I have been accused in the past of using a “gotcha” question. For those who do not know what that means, a “gotcha” question usually has no incontrovertible answer. “What is the meaning of life?” is probably the most popular example (although most of us know that answer to be 42). My accused gotcha question to IT decision makers is simply: “How do you know IT had a successful month?”
The answer I’m usually given is short sighted and incomplete, a combination of uptime/fire fighting/upgrades and SLAs. The best answer is, “We met or exceeded all of our defined objectives.” Getting everyone on board with that as the best answer though, can be problematic. The traditional mindset of IT is to be focused mostly on tactical tasks; keeping the lights on stuff. While that will get you to a certain level of IT Nirvana, eventually it will lead to a lot of problems.
Process is the key to creating a technical operation where proactiveness and metrics are king and fire fighting, swashbuckling and all nighters are eliminated. In my experience the ideology that most effectively supports a proactive technical operation is the confluence of five key components: Define, Measure, Analyze, Improve, Live.
My buzz phrase for this is “Goal Oriented Technical Service Operation.” Implementing this correctly takes time and effort, but in the end you will have a technical operation that is aligned with your business objectives and is focused on making targeted improvements. Let’s take a closer look at each step you need to take to be successful in pivoting your ideology.
This is so simple yet, so many people don’t bother thinking it through. Why does technology exist within your company? What are your objectives? These should be a mix of strategic and tactical items. Determine how technology needs to impact the business along with what components are needed to be successful in that endeavor.
Once you have defined what technology means to your company, you need to establish specific and measurable points of data to track IT success. For 200 years, baseball players were measured against three stats: batting averages, home runs, and RBIs. National economic health is measured using GDP growth. IT should be measured just the same. You can easily come up with a few targeted pieces of data to measure IT success. A few examples I have used in the past are:
- Less than 30 minutes of support time per month, per end user
- Less than 20% of time spent on unplanned tasks for senior technicians
- X Replacement PCs per month
- X Training sessions per month for end users
Once you have all this targeted information, you need to do something with it. The world has gone dashboard crazy but in this case a good dashboard makes a lot of sense. Review data that is below metric thresholds and require a root cause analysis. Getting to the core of an issue is critical, you will need to understand the data, in context, to be able to recommend improvements. Making recommendations is easy, but making targeted improvements with assumed outcomes is hard.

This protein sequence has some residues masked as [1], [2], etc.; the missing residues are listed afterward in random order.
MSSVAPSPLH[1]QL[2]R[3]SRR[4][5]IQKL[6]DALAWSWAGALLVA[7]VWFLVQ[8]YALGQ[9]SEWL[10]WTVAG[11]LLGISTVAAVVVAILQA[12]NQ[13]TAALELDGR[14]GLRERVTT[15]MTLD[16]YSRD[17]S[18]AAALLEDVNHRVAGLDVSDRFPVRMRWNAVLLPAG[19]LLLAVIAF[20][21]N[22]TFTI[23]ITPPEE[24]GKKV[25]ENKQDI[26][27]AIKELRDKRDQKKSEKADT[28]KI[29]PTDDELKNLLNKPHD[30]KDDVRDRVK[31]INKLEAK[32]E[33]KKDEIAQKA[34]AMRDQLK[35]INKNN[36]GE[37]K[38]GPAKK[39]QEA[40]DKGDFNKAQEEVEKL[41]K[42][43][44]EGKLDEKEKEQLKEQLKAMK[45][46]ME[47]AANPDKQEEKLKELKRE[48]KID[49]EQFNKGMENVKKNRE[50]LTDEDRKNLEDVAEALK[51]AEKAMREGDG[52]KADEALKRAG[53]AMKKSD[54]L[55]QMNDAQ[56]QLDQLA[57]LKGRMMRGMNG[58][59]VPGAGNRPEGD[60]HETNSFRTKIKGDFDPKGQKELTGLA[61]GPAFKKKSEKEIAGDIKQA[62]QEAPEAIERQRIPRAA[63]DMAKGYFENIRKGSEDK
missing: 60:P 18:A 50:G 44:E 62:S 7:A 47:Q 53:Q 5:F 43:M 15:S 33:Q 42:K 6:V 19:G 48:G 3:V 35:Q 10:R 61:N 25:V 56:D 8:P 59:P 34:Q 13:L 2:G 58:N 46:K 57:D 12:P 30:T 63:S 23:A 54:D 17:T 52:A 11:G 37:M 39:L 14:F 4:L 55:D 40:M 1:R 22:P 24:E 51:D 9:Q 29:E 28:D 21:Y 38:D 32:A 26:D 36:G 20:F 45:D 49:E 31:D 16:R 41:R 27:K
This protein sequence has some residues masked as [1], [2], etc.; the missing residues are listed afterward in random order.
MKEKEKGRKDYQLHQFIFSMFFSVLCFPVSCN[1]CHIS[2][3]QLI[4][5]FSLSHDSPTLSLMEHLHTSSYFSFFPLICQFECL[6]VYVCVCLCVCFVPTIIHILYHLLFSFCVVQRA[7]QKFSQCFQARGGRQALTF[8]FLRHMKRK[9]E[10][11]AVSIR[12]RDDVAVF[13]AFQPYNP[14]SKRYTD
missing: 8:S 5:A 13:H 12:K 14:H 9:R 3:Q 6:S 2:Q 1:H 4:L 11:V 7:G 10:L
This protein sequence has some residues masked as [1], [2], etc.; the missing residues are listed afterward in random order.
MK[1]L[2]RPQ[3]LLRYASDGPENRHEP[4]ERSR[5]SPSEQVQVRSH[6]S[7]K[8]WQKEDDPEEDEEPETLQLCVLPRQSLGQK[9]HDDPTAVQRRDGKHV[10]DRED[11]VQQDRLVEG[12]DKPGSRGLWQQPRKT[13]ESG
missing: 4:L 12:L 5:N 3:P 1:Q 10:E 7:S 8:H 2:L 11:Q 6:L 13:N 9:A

Every step up until this point will help you acquire information about your IT department that is actionable. If you understand your current IT state and your future IT state, along with all the variables in the equation, you can begin to make targeted improvements. Then, you can continue to track those improvements against your expected outcomes. It is important to show improvements in context to executive leadership. Articulate how success is defined, the components required to be successful, and how you have been continuously making improvements.
If anyone has ever gone through a similar process to this, you know the last thing you want is for all your hard work to get filed away somewhere and never be seen again. You need to take these items and communicate them across the board from leadership to IT to end users. You need to make sure everyone understands what IT is trying to do, how they are trying to do it, and if they are being successful. Keep it top of mind for all your IT staff;make sure they understand WHY what they do matters by explaining their impact on the overall success of the business.
It is crucial to make IT a productive department within your business. You can simply do that with the above process and procedures. But, you also need to make sure you hire the right type of IT person. I always want to hire IT people that are smart enough to know what they don’t know and confident enough to ask for help. We want people who are self confident, not people with egos. If you get the right people with the right mindset on your team you can get everyone to understand how these five simple steps can help you make IT a high performing, valuable component of the business.
If you have some of these in place but not all of them, try auditing your technical operations for maturity. Don’t just focus on infrastructure nuts and bolts! Focus on the entire technical operation—the people, process, and technology. Every IT department has room for improvement— so get started on improving yours!